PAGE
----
Generally I would say that we have the above juggling act covered. Of course I haven’t mentioned internal pressures such as the trying to keep vaguely in shape ball (10,000 steps a day and as little sugar as possible. That’s the plan anyway…), the keep the blog up to date ball, the try to get a book published ball, the should we start a craft business ball. There are many more but I won’t bore you with them, you know the kind of things I mean.

There are quite a few balls in the juggling act but we’re used to it and in the most part everything works pretty well.

What has happened recently is that we seem to have gathered some extra balls. Some are self-inflicted, some unexpected but they have threatened to topple the whole act.

The main thing that we have added is the lets build an extension ball. It seemed like a good idea at the time and the end result will undoubtedly be brilliant and I will be going around marvelling at its beauty for months after its completion. However in the meantime it has meant adding in a manage all the workmen ball. I have to say that we have been very lucky and they have all been very personable. However, there have been the sorts of issues you would expect such as electricians turning up before you’ve had chance to plan where you want the sockets and turning off the power just as you are trying to cook the boys’ tea. There have been a lot of pressured decision balls and trying to remain calm in the face of builders telling you they’ve discovered a massive problem balls. There has been a whole additional layer of people and stuff management.

Thankfully the building part is now finally finished but I have instead added in a do your own decorating ball. I will be pleased with myself afterwards but at the moment I’m not too enthusiastic about it.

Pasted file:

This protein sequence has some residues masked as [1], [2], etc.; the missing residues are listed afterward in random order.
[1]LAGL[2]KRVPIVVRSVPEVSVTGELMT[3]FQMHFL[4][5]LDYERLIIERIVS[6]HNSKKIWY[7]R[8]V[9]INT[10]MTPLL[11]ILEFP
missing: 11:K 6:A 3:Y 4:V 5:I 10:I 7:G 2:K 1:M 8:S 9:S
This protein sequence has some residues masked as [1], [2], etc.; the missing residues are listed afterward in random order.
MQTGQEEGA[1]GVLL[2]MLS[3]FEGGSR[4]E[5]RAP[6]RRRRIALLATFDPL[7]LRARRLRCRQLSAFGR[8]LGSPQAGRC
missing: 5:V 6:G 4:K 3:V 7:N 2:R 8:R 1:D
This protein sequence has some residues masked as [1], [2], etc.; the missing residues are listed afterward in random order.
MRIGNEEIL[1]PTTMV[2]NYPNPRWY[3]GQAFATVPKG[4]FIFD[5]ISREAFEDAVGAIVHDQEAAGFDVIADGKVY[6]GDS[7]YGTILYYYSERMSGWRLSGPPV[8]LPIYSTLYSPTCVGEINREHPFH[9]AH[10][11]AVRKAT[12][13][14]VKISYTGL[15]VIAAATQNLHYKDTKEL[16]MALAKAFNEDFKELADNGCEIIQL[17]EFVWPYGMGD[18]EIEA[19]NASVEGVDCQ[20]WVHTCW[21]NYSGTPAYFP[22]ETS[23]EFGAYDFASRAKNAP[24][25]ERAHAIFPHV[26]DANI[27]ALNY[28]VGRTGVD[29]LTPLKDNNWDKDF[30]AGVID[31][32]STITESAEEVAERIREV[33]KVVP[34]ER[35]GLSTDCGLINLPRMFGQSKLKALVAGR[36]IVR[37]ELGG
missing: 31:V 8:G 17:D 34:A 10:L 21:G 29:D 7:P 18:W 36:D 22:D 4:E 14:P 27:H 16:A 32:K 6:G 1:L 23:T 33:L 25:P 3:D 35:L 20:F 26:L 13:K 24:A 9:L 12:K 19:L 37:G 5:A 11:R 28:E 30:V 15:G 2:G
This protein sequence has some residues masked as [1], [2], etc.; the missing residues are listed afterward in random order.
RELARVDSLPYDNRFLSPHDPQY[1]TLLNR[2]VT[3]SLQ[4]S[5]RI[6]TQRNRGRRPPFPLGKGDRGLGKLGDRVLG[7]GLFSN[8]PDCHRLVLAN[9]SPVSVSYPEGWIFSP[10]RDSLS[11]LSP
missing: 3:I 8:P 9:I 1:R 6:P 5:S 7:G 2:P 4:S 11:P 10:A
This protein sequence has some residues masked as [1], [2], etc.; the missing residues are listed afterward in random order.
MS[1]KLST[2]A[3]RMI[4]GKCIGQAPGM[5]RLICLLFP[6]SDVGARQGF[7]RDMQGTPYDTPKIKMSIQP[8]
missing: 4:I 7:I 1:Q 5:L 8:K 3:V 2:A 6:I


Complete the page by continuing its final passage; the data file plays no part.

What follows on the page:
Little Bear has an upcoming birthday. Add in an organise a party ball and buy him some presents ball.

The things that have been pelted in like curveballs started with Gary (Grizzly’s Mum) being taken to A and E. You can read about that in A Mini Crisis. Add in a worrying about Gary ball. She stayed with us for a week then when she was barely back on her feet, the next crisis hit. Supergran, Grizzly’s elderly gran was taken into hospital. She has now been there for 12 days and is potentially very poorly. She is having more tests next week. Add in a trying to fit in regular visits to the hospital ball.

It is no secret that I adore Supergran. I think everybody does because she is a very likeable person. She may be 50 years my senior but we have lots of things in common and I very much do not want her to be poorly. Visiting has mostly been good in that we have chatted and joked and I have felt able to cheer her a little. However, Gary and I had a not so good visit this week. Supergran was uncomfortable and it was distressing for both of us. Add in a ball of worry and upset about one of my very favourite people.

Add in a Big Bear is off school with Tonsillitis ball.

At times this week I have felt the weight of all the balls above me. It is getting harder to juggle them: there are quite clearly too many. However, I’m hoping that honesty is the best policy. I don’t think that adding in a pretend everything is fine when it isn’t ball will help. The plan is to gently lay down all but the essential balls over the weekend and indulge in a bit of rest and self-care. The stress is doing bad things for my shopping habit and I’ve fallen right off the no-sugar wagon after a couple of years of being on it. I think for this weekend I will try not to concern myself over that. I just need a little break. When Monday comes around, I will roll up my sleeves, gather the balls and juggle again.

 

Juggling